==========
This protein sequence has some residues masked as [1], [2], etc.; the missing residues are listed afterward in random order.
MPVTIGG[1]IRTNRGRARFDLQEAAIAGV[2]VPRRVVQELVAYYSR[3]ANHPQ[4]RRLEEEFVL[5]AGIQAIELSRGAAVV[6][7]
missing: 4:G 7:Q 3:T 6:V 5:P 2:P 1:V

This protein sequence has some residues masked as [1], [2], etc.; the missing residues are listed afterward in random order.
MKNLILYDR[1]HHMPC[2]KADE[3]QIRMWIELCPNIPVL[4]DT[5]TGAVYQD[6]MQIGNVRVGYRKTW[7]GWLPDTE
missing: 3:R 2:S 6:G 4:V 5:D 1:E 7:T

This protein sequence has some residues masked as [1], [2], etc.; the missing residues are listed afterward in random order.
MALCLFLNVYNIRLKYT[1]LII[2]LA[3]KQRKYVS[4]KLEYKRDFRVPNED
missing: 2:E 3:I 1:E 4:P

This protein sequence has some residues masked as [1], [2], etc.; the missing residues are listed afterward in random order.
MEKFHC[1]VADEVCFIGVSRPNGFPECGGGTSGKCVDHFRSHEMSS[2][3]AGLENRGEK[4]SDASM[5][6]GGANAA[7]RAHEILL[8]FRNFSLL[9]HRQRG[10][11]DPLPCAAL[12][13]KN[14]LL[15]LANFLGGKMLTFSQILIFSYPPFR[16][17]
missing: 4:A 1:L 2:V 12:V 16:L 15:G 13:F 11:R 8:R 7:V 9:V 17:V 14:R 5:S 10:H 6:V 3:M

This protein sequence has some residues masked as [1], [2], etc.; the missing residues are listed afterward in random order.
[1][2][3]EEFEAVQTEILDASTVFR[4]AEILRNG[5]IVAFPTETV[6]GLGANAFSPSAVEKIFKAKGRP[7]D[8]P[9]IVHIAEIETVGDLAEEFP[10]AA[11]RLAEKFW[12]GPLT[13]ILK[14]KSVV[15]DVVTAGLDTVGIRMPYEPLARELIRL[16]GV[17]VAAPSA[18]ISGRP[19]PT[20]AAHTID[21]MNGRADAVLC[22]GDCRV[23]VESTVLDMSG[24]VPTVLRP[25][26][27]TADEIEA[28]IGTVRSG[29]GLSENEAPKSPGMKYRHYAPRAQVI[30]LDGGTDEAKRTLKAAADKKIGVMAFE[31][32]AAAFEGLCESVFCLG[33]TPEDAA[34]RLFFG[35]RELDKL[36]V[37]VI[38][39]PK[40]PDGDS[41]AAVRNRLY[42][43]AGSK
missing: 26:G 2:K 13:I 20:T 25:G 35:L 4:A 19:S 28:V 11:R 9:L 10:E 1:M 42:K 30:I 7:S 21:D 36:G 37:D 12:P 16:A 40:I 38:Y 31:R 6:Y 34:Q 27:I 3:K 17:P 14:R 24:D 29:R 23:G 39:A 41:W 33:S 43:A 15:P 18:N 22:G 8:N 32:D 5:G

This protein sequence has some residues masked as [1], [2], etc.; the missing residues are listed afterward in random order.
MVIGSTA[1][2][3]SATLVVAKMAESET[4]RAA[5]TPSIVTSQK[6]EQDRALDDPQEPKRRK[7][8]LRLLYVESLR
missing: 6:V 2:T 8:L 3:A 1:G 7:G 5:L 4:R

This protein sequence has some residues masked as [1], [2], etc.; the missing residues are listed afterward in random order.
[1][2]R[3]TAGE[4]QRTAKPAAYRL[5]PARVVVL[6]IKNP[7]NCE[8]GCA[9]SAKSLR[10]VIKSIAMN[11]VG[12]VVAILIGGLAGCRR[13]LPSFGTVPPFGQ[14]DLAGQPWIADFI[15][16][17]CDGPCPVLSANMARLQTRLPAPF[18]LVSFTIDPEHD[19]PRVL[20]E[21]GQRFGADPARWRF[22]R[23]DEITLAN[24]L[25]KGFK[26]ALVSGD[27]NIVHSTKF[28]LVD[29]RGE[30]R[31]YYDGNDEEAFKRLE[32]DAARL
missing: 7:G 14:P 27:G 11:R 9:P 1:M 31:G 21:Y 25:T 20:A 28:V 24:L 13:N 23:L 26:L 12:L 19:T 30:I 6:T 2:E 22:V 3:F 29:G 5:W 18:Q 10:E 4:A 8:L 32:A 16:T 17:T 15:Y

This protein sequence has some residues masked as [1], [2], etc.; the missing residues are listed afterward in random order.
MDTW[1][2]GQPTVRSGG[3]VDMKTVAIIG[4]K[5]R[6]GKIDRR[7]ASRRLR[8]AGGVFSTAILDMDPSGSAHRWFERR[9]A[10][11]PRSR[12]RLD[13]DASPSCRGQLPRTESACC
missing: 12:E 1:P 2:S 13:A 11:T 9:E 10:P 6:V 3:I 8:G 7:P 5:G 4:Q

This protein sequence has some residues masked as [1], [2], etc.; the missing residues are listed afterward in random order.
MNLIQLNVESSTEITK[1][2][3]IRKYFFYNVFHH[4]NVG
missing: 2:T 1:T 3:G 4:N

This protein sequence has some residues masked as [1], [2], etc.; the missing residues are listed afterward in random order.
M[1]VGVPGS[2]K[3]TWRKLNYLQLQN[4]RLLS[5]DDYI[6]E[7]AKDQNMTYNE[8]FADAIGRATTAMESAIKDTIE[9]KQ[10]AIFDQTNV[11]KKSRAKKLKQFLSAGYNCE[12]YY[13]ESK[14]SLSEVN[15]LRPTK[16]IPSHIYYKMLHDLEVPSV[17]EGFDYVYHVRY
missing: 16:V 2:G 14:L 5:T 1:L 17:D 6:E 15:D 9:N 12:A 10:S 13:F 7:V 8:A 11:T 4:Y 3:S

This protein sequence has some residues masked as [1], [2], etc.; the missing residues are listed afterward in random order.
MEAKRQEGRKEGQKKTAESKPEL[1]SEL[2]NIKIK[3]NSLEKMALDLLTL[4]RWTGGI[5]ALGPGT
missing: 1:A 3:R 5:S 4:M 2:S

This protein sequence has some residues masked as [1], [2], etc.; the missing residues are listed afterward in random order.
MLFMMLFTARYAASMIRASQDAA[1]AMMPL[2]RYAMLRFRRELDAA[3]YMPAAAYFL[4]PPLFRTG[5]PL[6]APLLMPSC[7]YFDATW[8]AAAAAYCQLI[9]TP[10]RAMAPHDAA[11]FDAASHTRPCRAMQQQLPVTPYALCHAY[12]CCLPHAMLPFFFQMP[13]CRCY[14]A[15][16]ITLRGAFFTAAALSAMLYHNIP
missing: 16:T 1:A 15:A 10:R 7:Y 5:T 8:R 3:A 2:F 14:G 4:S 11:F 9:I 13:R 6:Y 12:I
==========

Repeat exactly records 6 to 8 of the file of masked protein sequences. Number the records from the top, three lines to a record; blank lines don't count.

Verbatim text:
This protein sequence has some residues masked as [1], [2], etc.; the missing residues are listed afterward in random order.
MVIGSTA[1][2][3]SATLVVAKMAESET[4]RAA[5]TPSIVTSQK[6]EQDRALDDPQEPKRRK[7][8]LRLLYVESLR
missing: 6:V 2:T 8:L 3:A 1:G 7:G 5:L 4:R

This protein sequence has some residues masked as [1], [2], etc.; the missing residues are listed afterward in random order.
[1][2]R[3]TAGE[4]QRTAKPAAYRL[5]PARVVVL[6]IKNP[7]NCE[8]GCA[9]SAKSLR[10]VIKSIAMN[11]VG[12]VVAILIGGLAGCRR[13]LPSFGTVPPFGQ[14]DLAGQPWIADFI[15][16][17]CDGPCPVLSANMARLQTRLPAPF[18]LVSFTIDPEHD[19]PRVL[20]E[21]GQRFGADPARWRF[22]R[23]DEITLAN[24]L[25]KGFK[26]ALVSGD[27]NIVHSTKF[28]LVD[29]RGE[30]R[31]YYDGNDEEAFKRLE[32]DAARL
missing: 7:G 14:P 27:G 11:R 9:P 1:M 31:G 21:Y 25:T 20:A 28:V 24:L 13:N 23:L 26:L 12:L 19:T 30:I 6:T 2:E 22:V 3:F 29:G 5:W 18:Q 10:E 4:A 8:L 32:A 16:T 17:T 15:Y

This protein sequence has some residues masked as [1], [2], etc.; the missing residues are listed afterward in random order.
MDTW[1][2]GQPTVRSGG[3]VDMKTVAIIG[4]K[5]R[6]GKIDRR[7]ASRRLR[8]AGGVFSTAILDMDPSGSAHRWFERR[9]A[10][11]PRSR[12]RLD[13]DASPSCRGQLPRTESACC
missing: 12:E 1:P 2:S 13:A 11:T 9:E 10:P 6:V 3:I 8:G 7:P 5:G 4:Q